The historic, drought-busting nature of this year’s World Series between the Chicago Cubs and the Cleveland Indians has even my old friend Mike Maehle – not generally a sports fan – uncharacteristically interested. The last time I heard him talk about baseball was…. well, never. But, as a knowledgeable student of history he was talking about it today and we got to kidding around about how unimaginably long ago 1908 was, and how vastly different the world was when the Cubs last won a championship that very year.
As a friend of Mike’s once put it about the distant past, “Tattoos were only a nickel and steam was still king!.” Teddy Roosevelt was President, though in the last year of his second term. Keeping a promise not to seek a third term that November, Roosevelt persuaded the Republicans to nominate William Howard Taft, while William Jennings Bryan was the Democratic candidate for the third straight time that autumn.
Yes, that’s right – it was so long ago, the Bible-thumpers were Democrats instead of Republicans, and Presidential candidates had desirable qualities like integrity, dignity and a grasp of the English language. Not to mention statesmanship, considerable oratorical skill, manners, and other refinements.
It was clearly another planet, though some things remained the same – as recently, there was trouble in Serbia, Herzegovina and Macedonia. But World War One was still six years away and nobody had a clue who the hell Archduke Franz Ferdinand was yet, nor would they have cared.
You could buy the first-ever Ford Model T for a mere $825 – a small fortune back then, yet they sold a record 10,000 in 1908. Also on the transportation front, Thomas Selfridge would be the first person killed in a flying machine, with Orville Wright piloting. Doh! And people were just starting to talk about what a great idea a big, unsinkable luxury liner like the Titanic was.
Most everybody still thought Czar Nicholas of Russia was a swell guy, except for a few incipient and grumbling Bolshies, who would prove to be far, far worse. Nineteen-year-old Adolf Schicklgruber fell on hard times in Vienna and for the second straight year that city’s Academy of Fine Arts turned him down for undistinguished painting; his horizons would later brighten considerably.
Speaking of organized youth and uniforms, Baden Powell’s Boy Scouts were just getting off the ground in the U.K., but didn’t exist yet in America. And speaking of earning merit badges for exploration, Robert Peary set sail for the North Pole and Ernest Shackleton left New Zealand for Antarctica, aboard the Nimrod. The Hoover Company started making the first portable vacuum cleaners that spring. Bette Davis and Jimmy Stewart were born, but movies were still in their infancy and Hollywood was about fifteen years away from becoming a cultural force, for better or worse.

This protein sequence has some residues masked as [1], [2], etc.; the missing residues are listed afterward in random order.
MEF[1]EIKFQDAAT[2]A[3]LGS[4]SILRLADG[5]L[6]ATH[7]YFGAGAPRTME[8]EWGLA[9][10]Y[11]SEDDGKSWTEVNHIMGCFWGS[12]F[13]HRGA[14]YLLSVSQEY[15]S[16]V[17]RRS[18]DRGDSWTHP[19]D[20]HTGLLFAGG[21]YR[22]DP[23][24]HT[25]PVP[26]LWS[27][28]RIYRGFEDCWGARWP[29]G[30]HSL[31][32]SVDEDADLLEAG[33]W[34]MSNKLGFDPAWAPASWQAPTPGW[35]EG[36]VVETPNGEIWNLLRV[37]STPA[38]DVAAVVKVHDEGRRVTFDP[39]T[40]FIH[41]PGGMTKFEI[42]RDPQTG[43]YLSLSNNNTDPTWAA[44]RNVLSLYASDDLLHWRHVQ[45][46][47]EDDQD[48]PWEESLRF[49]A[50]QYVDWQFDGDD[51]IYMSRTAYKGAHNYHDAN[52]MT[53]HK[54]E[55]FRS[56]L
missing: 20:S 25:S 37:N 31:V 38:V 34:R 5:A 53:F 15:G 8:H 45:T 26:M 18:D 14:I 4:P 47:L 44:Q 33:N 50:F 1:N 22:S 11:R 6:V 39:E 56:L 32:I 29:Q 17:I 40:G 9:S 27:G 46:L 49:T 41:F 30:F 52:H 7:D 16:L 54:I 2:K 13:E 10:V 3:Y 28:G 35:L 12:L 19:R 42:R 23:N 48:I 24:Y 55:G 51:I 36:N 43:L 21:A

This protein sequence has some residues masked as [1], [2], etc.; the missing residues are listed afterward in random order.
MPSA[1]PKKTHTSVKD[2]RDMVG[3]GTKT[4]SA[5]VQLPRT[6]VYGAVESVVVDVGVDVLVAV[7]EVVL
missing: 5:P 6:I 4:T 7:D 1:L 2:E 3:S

Women wouldn’t be allowed to vote for another twelve years, and black people would have to wait much longer than that. Hell, Jackie Robinson wasn’t even a gleam in his father’s eye yet and the closest any African-American came to playing major-league ball in 1908 was shoveling horse shit off the streets in front of the stadium. I don’t even know where the Cubs played then, because Wrigley Field didn’t open for another six years, and Fenway Park not for another four.
On the baseball front, the American League was a mere eight years old and people were only just cottoning on – so to speak – to what a holy terror Ty Cobb was, on and off the field.
That year, young Giants’ rookie Fred Merkle earned himself – forever and unfairly – the cruel nickname of “Bonehead” for his base-running gaffe in a crucial late-September game against the Cubs, the loss of which would ultimately cost the Giants the pennant by the slimmest of margins – one game.
George Herman Ruth – not yet known as “Babe” – was thirteen and Lou Gehrig only five; the Yankees were then called the New York Highlanders and were thirteen years away from winning the first of their forty pennants. Think about that. The last time the Cubs won, the most famous and iconic baseball team of all time was a virtual non-entity.
Jazz wasn’t music yet, but a racy name for sex. As in “Give her the jazz, Johnny, attaboy!” Duke Ellington was nine and Louis Armstrong seven; Lester Young wouldn’t be born until the next year.
My grandfather, who’s been dead for 32 years, turned nine in 1908. There’s no one left alive that actually saw the Cubs win that year. That’s how long ago it was.
As George F. Will put it, “The Cubs, ladies and gentleman, are overdue.”
Think about this the next time you hear some drooling knuckle-scraper of a Maple Leafs’ fan bitch about how long it’s been between Stanley Cups in Toronto, or any of the other lame complaints you’re likely to hear from people who don’t understand what Cubs’ fans have known intimately for over a century – what it truly means to suffer.
© 2016, Steve Wallace. All rights reserved.
A fascinating look into the past.Einstein maintained that the past still exists somewhere.He just didn’t tell us how to get there.I recall Ronnie Scott talking about the wonderful music that had been played in his clubs.He said that the music must have been absorbed into the club walls and was probably still there waiting to be released for hearing.Talking about steam brings to mind Gerry Mulligan who liked trains.I read somewhere that his father worked on the railroad.You write about the movies.Now in my eighties I grew up on a diet of black and white films from the USA.This was a time when the cinema seats had ash trays affixed to them.Your older readers will remember this.Has John told you the Phil Seamen anecdote.It’s priceless.Keep on writing.
Fascinating post, Steve. My father, a late dad, would have been 15 that year. I just turned 80 this year. He died in 1966.